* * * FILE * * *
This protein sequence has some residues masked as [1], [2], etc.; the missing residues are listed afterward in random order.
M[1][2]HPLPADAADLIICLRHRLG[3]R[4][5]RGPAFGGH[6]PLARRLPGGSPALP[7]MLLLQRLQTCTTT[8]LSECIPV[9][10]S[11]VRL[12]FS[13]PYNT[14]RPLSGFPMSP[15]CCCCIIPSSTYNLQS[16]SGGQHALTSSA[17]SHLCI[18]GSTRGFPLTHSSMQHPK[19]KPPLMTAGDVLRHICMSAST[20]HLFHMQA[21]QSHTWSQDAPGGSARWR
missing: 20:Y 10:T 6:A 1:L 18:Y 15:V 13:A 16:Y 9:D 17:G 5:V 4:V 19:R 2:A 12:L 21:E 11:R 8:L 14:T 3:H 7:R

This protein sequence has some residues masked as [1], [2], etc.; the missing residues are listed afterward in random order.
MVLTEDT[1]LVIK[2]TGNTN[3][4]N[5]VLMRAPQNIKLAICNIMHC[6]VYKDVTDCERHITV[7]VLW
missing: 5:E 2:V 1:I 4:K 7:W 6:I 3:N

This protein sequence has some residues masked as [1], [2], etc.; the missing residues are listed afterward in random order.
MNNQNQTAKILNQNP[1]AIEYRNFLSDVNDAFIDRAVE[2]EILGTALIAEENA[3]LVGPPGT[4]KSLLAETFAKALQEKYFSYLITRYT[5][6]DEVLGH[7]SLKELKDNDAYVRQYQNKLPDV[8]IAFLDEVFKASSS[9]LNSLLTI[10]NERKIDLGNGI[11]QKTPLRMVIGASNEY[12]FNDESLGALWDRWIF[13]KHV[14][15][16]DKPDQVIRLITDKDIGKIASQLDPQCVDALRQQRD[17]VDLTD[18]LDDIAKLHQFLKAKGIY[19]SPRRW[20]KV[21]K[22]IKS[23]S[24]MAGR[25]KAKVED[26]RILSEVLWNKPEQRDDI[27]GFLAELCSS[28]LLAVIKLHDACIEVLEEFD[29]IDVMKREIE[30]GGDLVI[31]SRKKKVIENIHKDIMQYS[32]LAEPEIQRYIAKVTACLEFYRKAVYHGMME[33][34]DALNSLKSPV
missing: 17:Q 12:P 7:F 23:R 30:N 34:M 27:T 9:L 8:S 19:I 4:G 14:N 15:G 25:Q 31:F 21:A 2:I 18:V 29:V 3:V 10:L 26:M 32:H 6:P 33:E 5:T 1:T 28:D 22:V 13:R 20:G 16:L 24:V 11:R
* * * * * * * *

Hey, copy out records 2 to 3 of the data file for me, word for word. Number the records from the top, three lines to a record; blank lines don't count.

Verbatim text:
This protein sequence has some residues masked as [1], [2], etc.; the missing residues are listed afterward in random order.
MVLTEDT[1]LVIK[2]TGNTN[3][4]N[5]VLMRAPQNIKLAICNIMHC[6]VYKDVTDCERHITV[7]VLW
missing: 5:E 2:V 1:I 4:K 7:W 6:I 3:N

This protein sequence has some residues masked as [1], [2], etc.; the missing residues are listed afterward in random order.
MNNQNQTAKILNQNP[1]AIEYRNFLSDVNDAFIDRAVE[2]EILGTALIAEENA[3]LVGPPGT[4]KSLLAETFAKALQEKYFSYLITRYT[5][6]DEVLGH[7]SLKELKDNDAYVRQYQNKLPDV[8]IAFLDEVFKASSS[9]LNSLLTI[10]NERKIDLGNGI[11]QKTPLRMVIGASNEY[12]FNDESLGALWDRWIF[13]KHV[14][15][16]DKPDQVIRLITDKDIGKIASQLDPQCVDALRQQRD[17]VDLTD[18]LDDIAKLHQFLKAKGIY[19]SPRRW[20]KV[21]K[22]IKS[23]S[24]MAGR[25]KAKVED[26]RILSEVLWNKPEQRDDI[27]GFLAELCSS[28]LLAVIKLHDACIEVLEEFD[29]IDVMKREIE[30]GGDLVI[31]SRKKKVIENIHKDIMQYS[32]LAEPEIQRYIAKVTACLEFYRKAVYHGMME[33][34]DALNSLKSPV
missing: 17:Q 12:P 7:F 23:R 30:N 34:M 27:T 9:L 8:S 19:I 4:G 14:N 15:G 25:Q 31:F 21:A 2:I 18:V 29:V 3:V 10:L 26:M 32:H 6:P 33:E 5:T 1:T 28:D 22:V 13:R 20:G 16:L 24:V 11:R